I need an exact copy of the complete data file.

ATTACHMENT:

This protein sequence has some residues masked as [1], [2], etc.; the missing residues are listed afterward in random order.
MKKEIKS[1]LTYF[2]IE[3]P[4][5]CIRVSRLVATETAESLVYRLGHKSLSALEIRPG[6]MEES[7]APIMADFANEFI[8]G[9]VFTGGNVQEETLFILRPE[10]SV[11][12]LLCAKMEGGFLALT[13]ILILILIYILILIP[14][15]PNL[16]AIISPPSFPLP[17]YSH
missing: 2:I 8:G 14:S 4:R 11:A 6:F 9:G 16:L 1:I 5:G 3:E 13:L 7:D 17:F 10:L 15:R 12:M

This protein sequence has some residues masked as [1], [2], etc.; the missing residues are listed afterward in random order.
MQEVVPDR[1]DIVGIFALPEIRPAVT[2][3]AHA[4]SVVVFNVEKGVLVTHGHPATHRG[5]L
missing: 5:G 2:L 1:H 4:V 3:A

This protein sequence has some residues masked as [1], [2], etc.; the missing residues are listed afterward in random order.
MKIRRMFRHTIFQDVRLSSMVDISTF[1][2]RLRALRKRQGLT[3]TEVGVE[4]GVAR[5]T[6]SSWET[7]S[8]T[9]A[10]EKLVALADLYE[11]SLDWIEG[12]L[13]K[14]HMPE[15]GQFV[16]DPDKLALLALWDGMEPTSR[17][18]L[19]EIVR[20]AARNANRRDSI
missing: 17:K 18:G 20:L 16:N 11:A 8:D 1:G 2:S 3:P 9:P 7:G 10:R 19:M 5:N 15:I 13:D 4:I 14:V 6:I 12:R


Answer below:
This protein sequence has some residues masked as [1], [2], etc.; the missing residues are listed afterward in random order.
MKKEIKS[1]LTYF[2]IE[3]P[4][5]CIRVSRLVATETAESLVYRLGHKSLSALEIRPG[6]MEES[7]APIMADFANEFI[8]G[9]VFTGGNVQEETLFILRPE[10]SV[11][12]LLCAKMEGGFLALT[13]ILILILIYILILIP[14][15]PNL[16]AIISPPSFPLP[17]YSH
missing: 2:I 8:G 14:S 4:R 11:A 6:F 9:G 16:L 1:I 5:G 3:E 13:L 7:D 17:F 10:L 15:R 12:M

This protein sequence has some residues masked as [1], [2], etc.; the missing residues are listed afterward in random order.
MQEVVPDR[1]DIVGIFALPEIRPAVT[2][3]AHA[4]SVVVFNVEKGVLVTHGHPATHRG[5]L
missing: 5:G 2:L 1:H 4:V 3:A

This protein sequence has some residues masked as [1], [2], etc.; the missing residues are listed afterward in random order.
MKIRRMFRHTIFQDVRLSSMVDISTF[1][2]RLRALRKRQGLT[3]TEVGVE[4]GVAR[5]T[6]SSWET[7]S[8]T[9]A[10]EKLVALADLYE[11]SLDWIEG[12]L[13]K[14]HMPE[15]GQFV[16]DPDKLALLALWDGMEPTSR[17][18]L[19]EIVR[20]AARNANRRDSI
missing: 17:K 18:G 20:L 16:N 11:A 8:D 1:G 2:S 3:P 9:P 7:G 10:R 19:M 5:N 15:I 13:D 4:I 14:V 6:I 12:R